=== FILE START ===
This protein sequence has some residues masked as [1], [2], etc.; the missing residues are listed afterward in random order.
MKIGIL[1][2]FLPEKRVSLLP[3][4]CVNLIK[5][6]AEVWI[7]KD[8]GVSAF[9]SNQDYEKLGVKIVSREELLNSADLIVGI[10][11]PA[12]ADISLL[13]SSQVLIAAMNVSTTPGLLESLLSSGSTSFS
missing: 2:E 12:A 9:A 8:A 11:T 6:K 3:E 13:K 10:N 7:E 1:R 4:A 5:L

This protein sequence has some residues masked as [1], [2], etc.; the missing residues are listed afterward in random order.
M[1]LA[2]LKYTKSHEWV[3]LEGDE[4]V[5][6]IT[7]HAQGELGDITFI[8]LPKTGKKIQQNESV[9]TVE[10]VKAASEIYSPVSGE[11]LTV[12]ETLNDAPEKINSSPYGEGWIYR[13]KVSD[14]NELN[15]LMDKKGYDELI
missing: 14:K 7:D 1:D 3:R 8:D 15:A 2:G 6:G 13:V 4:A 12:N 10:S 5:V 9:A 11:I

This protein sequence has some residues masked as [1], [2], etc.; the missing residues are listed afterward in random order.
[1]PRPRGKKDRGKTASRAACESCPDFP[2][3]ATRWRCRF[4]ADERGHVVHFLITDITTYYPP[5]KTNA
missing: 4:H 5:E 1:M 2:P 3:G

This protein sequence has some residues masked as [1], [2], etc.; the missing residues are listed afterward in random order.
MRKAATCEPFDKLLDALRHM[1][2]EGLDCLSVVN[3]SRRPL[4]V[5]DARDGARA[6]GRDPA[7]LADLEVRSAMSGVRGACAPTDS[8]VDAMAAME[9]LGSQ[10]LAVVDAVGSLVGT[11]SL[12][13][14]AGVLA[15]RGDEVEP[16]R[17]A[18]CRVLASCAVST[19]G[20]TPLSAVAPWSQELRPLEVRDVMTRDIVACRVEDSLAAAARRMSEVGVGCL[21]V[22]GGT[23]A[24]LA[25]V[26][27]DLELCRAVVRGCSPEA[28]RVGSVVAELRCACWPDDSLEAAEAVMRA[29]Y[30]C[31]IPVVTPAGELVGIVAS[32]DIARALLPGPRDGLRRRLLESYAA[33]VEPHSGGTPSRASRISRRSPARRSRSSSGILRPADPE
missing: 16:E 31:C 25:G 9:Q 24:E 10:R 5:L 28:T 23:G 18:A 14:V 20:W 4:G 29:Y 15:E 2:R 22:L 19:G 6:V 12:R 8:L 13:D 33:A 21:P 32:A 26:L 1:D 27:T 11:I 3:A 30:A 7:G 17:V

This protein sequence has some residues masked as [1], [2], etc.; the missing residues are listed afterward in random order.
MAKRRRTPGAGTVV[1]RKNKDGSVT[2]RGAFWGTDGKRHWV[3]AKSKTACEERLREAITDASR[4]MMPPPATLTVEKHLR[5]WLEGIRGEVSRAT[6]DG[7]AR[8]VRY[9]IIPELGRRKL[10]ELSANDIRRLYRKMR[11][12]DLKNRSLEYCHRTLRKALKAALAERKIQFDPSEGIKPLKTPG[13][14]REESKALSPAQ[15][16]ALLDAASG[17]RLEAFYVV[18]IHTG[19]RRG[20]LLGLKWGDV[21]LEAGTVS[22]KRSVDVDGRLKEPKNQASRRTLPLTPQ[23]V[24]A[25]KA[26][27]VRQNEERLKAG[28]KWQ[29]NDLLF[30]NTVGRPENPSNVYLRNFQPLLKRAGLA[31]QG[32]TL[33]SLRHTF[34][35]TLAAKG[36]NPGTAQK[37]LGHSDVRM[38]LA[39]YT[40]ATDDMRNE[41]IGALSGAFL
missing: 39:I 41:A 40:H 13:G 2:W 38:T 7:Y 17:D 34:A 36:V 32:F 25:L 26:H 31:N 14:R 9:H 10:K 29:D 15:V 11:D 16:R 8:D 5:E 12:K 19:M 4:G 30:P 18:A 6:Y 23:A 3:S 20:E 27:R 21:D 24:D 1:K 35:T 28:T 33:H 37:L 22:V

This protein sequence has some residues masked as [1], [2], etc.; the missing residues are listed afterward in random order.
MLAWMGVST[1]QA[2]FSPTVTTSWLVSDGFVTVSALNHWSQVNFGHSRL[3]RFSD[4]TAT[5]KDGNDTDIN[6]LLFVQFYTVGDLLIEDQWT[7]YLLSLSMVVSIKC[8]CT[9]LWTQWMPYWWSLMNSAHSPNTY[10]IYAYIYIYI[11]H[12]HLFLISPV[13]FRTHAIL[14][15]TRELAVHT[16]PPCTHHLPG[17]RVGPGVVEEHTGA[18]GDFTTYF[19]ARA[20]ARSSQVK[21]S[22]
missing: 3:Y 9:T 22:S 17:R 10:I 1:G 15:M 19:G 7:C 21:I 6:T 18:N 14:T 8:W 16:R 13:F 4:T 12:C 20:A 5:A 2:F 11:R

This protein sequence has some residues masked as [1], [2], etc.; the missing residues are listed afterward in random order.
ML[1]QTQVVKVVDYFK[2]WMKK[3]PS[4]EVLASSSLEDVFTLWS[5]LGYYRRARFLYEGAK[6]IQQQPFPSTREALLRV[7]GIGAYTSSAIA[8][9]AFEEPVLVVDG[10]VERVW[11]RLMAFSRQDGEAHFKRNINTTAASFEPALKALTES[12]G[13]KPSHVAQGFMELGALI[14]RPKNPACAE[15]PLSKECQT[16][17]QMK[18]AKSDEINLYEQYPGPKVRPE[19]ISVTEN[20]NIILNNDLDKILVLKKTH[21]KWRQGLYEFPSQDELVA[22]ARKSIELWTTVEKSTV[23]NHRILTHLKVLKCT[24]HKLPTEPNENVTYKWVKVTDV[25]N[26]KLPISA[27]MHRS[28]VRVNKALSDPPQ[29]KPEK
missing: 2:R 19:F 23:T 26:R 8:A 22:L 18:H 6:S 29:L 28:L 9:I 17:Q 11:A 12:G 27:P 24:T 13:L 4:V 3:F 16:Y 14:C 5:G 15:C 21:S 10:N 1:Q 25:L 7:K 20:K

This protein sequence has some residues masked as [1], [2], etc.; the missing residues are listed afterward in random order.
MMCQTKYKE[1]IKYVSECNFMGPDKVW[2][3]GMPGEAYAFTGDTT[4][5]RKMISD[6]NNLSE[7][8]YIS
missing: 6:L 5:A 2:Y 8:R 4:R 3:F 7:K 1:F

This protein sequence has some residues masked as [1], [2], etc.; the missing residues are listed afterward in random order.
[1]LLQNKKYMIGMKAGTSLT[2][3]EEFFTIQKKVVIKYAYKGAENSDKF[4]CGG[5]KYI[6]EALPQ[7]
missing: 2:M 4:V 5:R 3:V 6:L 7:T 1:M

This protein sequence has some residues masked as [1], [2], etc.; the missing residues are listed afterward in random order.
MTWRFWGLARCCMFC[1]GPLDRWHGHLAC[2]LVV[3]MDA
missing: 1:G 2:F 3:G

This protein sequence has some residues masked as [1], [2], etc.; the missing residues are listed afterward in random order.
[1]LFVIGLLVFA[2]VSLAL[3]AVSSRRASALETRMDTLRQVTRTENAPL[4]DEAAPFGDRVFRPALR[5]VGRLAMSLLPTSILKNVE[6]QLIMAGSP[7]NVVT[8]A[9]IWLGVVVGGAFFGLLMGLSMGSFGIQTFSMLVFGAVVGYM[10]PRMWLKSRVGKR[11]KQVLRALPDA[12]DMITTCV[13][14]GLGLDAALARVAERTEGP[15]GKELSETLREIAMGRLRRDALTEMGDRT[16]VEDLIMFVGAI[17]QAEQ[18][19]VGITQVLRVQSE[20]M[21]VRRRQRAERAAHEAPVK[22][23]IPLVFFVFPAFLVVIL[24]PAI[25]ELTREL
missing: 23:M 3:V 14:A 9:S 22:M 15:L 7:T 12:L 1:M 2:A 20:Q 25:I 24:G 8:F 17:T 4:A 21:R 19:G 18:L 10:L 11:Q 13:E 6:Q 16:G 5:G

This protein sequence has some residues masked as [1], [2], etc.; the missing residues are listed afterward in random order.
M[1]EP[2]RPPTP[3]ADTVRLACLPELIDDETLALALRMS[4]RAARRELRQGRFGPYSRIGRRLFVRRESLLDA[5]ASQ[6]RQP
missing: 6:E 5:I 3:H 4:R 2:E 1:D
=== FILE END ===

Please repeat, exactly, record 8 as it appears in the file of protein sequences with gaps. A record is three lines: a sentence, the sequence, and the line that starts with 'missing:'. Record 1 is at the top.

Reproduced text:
This protein sequence has some residues masked as [1], [2], etc.; the missing residues are listed afterward in random order.
MMCQTKYKE[1]IKYVSECNFMGPDKVW[2][3]GMPGEAYAFTGDTT[4][5]RKMISD[6]NNLSE[7][8]YIS
missing: 6:L 5:A 2:Y 8:R 4:R 3:F 7:K 1:F